Owning Your Choices – For Non CFOs

“So many people struggle to strike the right balance between work and personal life…

Thankfully, I feel I’m at a point in my life where I no longer have to have to make such tough choices anymore. And for that I am truly grateful.’ -Patrick Pichette, Thursday 11/03

Late last week the CFO of Google, Patrick Pichette, announcing his plans to retire. The entire statement was honest yet humble; his core message, direct: there’s just more to life. It’s an easy thing to say when you’ve spent seven years at the top of the most successful enterprise of the 21st century. Pitchette acknowledges that his position is unique in that he has the luxury of making a calculated leap.

He is by no means free-falling. For many of us, choosing experiences over a stable job is a high risk choice, but does it need to be? Or did we make it one?

The following are a few snippets of Pichette’s statement, embellished with ideas exploring how the layman, ie not the CFO of Google, ie you or I (presumably), easily misplace priorities and accept that as life. And more importantly, why we don’t have to.

Pichette:
This story starts last fall. A very early morning last September, after a whole night of climbing, looking at the sunrise on top of Africa – Mt Kilimanjaro. Tamar (my wife) and I were not only enjoying the summit, but on such a clear day, we could see in the distance, the vast plain of the Serengeti at our feet, and with it the calling of all the potential adventures Africa has to offer.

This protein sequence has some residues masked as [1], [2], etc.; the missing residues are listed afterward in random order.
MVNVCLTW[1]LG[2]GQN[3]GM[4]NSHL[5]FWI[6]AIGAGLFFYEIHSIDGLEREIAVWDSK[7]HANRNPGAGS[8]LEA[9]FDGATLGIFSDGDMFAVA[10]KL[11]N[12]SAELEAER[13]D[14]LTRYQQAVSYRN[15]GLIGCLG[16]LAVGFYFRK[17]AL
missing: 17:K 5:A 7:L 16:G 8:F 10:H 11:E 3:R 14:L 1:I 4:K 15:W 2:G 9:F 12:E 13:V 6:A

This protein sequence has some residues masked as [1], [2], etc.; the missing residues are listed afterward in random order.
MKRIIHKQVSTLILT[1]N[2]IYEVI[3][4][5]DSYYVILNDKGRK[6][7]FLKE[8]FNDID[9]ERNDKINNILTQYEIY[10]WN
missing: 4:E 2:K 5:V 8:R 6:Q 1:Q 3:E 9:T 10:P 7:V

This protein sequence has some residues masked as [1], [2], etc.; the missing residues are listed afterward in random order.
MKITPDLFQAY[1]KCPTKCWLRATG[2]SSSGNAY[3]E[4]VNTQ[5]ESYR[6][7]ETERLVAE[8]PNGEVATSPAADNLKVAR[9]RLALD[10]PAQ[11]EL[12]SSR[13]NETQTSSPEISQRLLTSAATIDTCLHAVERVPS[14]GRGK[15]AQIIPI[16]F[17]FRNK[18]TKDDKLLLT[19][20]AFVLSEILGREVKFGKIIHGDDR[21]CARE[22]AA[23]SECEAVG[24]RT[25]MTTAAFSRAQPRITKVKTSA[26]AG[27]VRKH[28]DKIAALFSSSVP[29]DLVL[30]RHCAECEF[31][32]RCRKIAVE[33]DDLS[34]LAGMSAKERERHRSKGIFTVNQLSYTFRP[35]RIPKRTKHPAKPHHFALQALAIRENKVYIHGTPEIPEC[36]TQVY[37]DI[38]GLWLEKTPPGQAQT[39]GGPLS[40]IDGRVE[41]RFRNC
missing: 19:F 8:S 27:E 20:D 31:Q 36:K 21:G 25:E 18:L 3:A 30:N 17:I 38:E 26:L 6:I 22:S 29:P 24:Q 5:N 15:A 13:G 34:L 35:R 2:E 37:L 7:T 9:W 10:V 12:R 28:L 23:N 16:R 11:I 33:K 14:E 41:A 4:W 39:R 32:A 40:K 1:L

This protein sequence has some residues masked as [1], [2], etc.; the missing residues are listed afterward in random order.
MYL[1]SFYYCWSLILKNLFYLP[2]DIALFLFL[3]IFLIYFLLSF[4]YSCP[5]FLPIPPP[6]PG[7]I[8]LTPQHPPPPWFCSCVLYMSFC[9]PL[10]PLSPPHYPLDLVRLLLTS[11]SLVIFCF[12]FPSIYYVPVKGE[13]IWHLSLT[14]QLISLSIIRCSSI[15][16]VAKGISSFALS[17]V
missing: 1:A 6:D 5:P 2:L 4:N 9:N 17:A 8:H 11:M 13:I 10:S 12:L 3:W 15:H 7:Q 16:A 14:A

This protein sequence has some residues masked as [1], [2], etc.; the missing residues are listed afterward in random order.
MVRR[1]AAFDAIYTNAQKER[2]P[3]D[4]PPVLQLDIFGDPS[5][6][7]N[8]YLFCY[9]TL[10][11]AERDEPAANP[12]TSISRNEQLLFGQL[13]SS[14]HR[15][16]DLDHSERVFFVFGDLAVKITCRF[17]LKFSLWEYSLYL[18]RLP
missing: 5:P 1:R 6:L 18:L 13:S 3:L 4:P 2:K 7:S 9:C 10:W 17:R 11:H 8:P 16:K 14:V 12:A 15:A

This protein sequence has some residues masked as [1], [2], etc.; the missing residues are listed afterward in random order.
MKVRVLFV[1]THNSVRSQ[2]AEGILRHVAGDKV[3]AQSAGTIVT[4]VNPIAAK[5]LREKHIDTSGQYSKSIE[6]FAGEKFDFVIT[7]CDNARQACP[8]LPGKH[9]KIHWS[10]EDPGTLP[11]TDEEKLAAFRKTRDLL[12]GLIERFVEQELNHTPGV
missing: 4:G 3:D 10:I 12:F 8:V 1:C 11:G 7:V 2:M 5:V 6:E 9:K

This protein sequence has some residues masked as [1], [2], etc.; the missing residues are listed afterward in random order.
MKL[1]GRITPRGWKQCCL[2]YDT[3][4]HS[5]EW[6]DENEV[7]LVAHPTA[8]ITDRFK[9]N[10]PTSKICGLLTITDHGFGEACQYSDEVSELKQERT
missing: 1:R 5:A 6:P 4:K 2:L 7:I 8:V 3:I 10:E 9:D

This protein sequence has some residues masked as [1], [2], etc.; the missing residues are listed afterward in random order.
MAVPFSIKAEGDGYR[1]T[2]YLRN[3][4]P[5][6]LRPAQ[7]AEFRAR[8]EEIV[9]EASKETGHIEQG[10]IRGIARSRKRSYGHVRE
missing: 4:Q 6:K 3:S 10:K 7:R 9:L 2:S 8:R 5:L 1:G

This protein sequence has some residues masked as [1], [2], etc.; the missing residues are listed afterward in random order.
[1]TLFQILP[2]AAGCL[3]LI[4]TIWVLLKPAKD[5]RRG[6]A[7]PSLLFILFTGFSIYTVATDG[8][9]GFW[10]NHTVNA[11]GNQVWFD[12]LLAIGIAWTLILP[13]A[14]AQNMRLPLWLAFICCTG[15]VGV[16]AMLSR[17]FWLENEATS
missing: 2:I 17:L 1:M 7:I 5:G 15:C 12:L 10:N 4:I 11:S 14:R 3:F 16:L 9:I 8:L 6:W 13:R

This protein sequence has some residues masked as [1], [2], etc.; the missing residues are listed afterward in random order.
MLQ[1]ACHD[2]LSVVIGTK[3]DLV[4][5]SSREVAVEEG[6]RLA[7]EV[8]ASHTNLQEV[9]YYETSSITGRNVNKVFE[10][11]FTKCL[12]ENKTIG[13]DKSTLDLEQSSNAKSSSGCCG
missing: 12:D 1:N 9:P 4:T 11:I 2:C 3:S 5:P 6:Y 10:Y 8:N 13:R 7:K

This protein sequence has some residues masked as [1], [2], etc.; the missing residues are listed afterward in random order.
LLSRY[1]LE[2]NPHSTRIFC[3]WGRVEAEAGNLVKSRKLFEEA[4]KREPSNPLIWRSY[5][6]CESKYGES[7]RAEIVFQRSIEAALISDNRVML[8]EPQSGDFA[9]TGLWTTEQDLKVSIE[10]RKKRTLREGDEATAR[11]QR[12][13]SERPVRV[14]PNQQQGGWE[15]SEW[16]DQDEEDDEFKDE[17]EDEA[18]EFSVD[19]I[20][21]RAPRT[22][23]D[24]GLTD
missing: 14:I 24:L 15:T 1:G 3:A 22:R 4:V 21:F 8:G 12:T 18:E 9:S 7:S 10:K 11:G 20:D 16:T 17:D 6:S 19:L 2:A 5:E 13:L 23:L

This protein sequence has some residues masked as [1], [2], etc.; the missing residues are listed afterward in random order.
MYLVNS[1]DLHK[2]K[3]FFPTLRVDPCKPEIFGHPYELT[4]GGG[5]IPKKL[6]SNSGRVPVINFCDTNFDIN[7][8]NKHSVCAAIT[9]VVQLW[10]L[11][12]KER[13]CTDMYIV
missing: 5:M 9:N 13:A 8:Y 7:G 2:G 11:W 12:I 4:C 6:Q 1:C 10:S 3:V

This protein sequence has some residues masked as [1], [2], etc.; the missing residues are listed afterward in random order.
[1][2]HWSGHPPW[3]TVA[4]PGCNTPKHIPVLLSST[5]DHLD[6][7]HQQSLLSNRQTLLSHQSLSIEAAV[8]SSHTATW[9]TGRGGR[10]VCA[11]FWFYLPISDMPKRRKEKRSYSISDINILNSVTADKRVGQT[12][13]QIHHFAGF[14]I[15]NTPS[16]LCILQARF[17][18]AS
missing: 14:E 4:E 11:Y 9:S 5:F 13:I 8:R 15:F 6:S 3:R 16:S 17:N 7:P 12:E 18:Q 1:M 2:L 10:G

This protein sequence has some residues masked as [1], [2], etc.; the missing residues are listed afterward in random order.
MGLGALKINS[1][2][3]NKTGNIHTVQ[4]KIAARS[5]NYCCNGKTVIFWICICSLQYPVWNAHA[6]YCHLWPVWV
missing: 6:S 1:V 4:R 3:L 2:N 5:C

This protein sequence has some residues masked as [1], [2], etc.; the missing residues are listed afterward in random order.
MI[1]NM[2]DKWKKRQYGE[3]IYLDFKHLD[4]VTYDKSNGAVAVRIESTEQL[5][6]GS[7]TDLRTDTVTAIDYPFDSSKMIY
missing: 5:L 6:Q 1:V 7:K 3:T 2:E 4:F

And Tamar out of the blue said “Hey, why don’t we just keep on going”. Let’s explore Africa, and then turn east to make our way to India, it’s just next door, and we’re here already. Then, we keep going; the Himalayas, Everest, go to Bali, the Great Barrier Reef… Antarctica, let’s go see Antarctica!?” Little did she know, she was tempting fate.
I remember telling Tamar a typical prudent CFO type response- I would love to keep going, but we have to go back. It’s not time yet, There is still so much to do at Google, with my career, so many people counting on me/us – Boards, Non Profits, etc
But then she asked the killer question: So when is it going to be time? Our time? My time? The questions just hung there in the cold morning African air.

This question begs another question. A question that is seamlessly illustrated by Louis CK through an imagined dialogue with god: what is a job?

‘What is a job?? What is – Explain to me, what is a f***ing job?’
‘Well you go like uh and you work at a place where people call when their game doesn’t work and you help them figure it out.’
‘What do you do that for?’
“For uh money’
‘WHAT DO YOU NEED MONEY FOR???’
‘F-f-food’
[Louis C.K.] Source: LYBIO.net
‘Just eat the sh*t on the floor! I left sh*t all over the floor! F***ing corn and wheat and sh*t grab it up and make some bread, what are you doing???’
‘Yeah but it doesn’t have like bacon around it…and like…I like when it has like…bacon on it and bread’

Pichette:
Being member of FWIO, the noble Fraternity of Worldwide Insecure Over-achievers, it has been a whirlwind of truly amazing experiences. But as I count it now, it has also been a frenetic pace for about 1500 weeks now. Always on – even when I was not supposed to be. Especially when I was not supposed to be. And am guilty as charged – I love my job (still do), my colleagues, my friends, the opportunities to lead and change the world.